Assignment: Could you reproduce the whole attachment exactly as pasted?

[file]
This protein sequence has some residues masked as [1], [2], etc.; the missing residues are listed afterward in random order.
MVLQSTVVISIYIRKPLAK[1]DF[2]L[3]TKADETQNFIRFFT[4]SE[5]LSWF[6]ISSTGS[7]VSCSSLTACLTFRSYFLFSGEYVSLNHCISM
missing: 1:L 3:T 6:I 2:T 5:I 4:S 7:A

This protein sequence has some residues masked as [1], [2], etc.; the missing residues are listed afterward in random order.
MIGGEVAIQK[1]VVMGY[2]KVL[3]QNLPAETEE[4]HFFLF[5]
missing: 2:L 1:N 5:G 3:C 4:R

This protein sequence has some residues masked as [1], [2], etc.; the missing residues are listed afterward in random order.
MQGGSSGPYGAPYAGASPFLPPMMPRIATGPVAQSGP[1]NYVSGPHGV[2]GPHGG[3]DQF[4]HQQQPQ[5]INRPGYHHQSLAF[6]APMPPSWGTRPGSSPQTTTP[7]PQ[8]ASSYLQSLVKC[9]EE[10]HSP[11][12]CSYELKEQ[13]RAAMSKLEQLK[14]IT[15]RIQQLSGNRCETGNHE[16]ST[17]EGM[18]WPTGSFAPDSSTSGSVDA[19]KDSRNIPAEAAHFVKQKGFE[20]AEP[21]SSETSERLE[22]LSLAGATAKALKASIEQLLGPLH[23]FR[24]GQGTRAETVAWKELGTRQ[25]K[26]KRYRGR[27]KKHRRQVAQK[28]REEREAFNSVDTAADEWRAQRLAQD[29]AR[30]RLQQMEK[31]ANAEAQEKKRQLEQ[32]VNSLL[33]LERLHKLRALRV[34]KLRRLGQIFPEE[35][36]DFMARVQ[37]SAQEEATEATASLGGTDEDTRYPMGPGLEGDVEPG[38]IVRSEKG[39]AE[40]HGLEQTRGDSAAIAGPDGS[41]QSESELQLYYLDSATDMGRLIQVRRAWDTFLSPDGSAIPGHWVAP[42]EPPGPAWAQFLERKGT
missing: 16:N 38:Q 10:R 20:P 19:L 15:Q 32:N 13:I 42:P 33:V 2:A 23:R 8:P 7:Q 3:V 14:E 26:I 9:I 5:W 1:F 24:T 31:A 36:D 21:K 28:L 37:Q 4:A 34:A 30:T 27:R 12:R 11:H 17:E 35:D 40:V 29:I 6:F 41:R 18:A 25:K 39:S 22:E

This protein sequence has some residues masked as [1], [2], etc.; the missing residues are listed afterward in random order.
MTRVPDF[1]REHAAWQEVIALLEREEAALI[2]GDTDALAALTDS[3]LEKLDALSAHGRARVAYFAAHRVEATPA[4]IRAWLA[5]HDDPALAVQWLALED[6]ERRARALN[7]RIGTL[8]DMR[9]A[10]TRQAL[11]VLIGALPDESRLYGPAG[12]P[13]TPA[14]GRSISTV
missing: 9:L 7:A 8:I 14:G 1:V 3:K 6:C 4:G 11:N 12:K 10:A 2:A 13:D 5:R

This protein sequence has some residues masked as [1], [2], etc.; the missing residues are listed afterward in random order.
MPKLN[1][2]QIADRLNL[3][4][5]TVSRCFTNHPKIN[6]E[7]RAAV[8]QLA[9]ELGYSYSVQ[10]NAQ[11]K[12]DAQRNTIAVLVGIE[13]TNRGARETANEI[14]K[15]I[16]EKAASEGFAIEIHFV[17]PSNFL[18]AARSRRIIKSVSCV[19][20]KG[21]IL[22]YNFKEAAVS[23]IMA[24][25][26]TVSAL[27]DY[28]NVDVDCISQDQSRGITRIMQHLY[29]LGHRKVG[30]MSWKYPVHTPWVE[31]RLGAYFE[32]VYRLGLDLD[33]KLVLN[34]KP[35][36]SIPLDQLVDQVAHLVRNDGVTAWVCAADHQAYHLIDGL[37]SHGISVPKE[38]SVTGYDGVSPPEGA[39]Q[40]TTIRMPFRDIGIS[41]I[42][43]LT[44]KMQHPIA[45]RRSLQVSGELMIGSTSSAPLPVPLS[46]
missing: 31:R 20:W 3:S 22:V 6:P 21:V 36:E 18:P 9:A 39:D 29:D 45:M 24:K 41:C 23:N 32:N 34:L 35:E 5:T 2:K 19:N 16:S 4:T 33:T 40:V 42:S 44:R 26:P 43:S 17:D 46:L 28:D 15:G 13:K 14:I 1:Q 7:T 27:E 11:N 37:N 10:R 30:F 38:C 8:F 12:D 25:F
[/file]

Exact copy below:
This protein sequence has some residues masked as [1], [2], etc.; the missing residues are listed afterward in random order.
MVLQSTVVISIYIRKPLAK[1]DF[2]L[3]TKADETQNFIRFFT[4]SE[5]LSWF[6]ISSTGS[7]VSCSSLTACLTFRSYFLFSGEYVSLNHCISM
missing: 1:L 3:T 6:I 2:T 5:I 4:S 7:A

This protein sequence has some residues masked as [1], [2], etc.; the missing residues are listed afterward in random order.
MIGGEVAIQK[1]VVMGY[2]KVL[3]QNLPAETEE[4]HFFLF[5]
missing: 2:L 1:N 5:G 3:C 4:R

This protein sequence has some residues masked as [1], [2], etc.; the missing residues are listed afterward in random order.
MQGGSSGPYGAPYAGASPFLPPMMPRIATGPVAQSGP[1]NYVSGPHGV[2]GPHGG[3]DQF[4]HQQQPQ[5]INRPGYHHQSLAF[6]APMPPSWGTRPGSSPQTTTP[7]PQ[8]ASSYLQSLVKC[9]EE[10]HSP[11][12]CSYELKEQ[13]RAAMSKLEQLK[14]IT[15]RIQQLSGNRCETGNHE[16]ST[17]EGM[18]WPTGSFAPDSSTSGSVDA[19]KDSRNIPAEAAHFVKQKGFE[20]AEP[21]SSETSERLE[22]LSLAGATAKALKASIEQLLGPLH[23]FR[24]GQGTRAETVAWKELGTRQ[25]K[26]KRYRGR[27]KKHRRQVAQK[28]REEREAFNSVDTAADEWRAQRLAQD[29]AR[30]RLQQMEK[31]ANAEAQEKKRQLEQ[32]VNSLL[33]LERLHKLRALRV[34]KLRRLGQIFPEE[35][36]DFMARVQ[37]SAQEEATEATASLGGTDEDTRYPMGPGLEGDVEPG[38]IVRSEKG[39]AE[40]HGLEQTRGDSAAIAGPDGS[41]QSESELQLYYLDSATDMGRLIQVRRAWDTFLSPDGSAIPGHWVAP[42]EPPGPAWAQFLERKGT
missing: 16:N 38:Q 10:R 20:P 19:L 15:Q 32:N 13:I 42:P 33:V 2:A 23:R 8:P 7:Q 3:V 14:E 26:I 9:I 5:W 1:F 24:T 31:A 36:D 21:K 28:L 37:Q 4:A 34:A 30:T 27:R 12:R 11:H 17:E 35:D 40:V 29:I 6:F 41:R 18:A 25:K 39:S 22:E

This protein sequence has some residues masked as [1], [2], etc.; the missing residues are listed afterward in random order.
MTRVPDF[1]REHAAWQEVIALLEREEAALI[2]GDTDALAALTDS[3]LEKLDALSAHGRARVAYFAAHRVEATPA[4]IRAWLA[5]HDDPALAVQWLALED[6]ERRARALN[7]RIGTL[8]DMR[9]A[10]TRQAL[11]VLIGALPDESRLYGPAG[12]P[13]TPA[14]GRSISTV
missing: 9:L 7:A 8:I 14:G 1:V 3:K 6:C 4:G 11:N 12:K 10:A 2:A 13:D 5:R

This protein sequence has some residues masked as [1], [2], etc.; the missing residues are listed afterward in random order.
MPKLN[1][2]QIADRLNL[3][4][5]TVSRCFTNHPKIN[6]E[7]RAAV[8]QLA[9]ELGYSYSVQ[10]NAQ[11]K[12]DAQRNTIAVLVGIE[13]TNRGARETANEI[14]K[15]I[16]EKAASEGFAIEIHFV[17]PSNFL[18]AARSRRIIKSVSCV[19][20]KG[21]IL[22]YNFKEAAVS[23]IMA[24][25][26]TVSAL[27]DY[28]NVDVDCISQDQSRGITRIMQHLY[29]LGHRKVG[30]MSWKYPVHTPWVE[31]RLGAYFE[32]VYRLGLDLD[33]KLVLN[34]KP[35][36]SIPLDQLVDQVAHLVRNDGVTAWVCAADHQAYHLIDGL[37]SHGISVPKE[38]SVTGYDGVSPPEGA[39]Q[40]TTIRMPFRDIGIS[41]I[42][43]LT[44]KMQHPIA[45]RRSLQVSGELMIGSTSSAPLPVPLS[46]
missing: 31:R 20:W 3:S 22:V 6:P 21:V 36:E 18:P 9:A 39:D 29:D 45:M 24:K 41:C 23:N 32:N 34:L 35:E 5:T 2:K 19:N 16:S 4:T 33:T 40:V 42:S 44:R 26:P 43:S 17:D 46:L 28:D 15:G 13:K 14:I 1:Q 7:T 27:E 11:N 37:N 10:R 30:F 38:C 8:F 12:D 25:F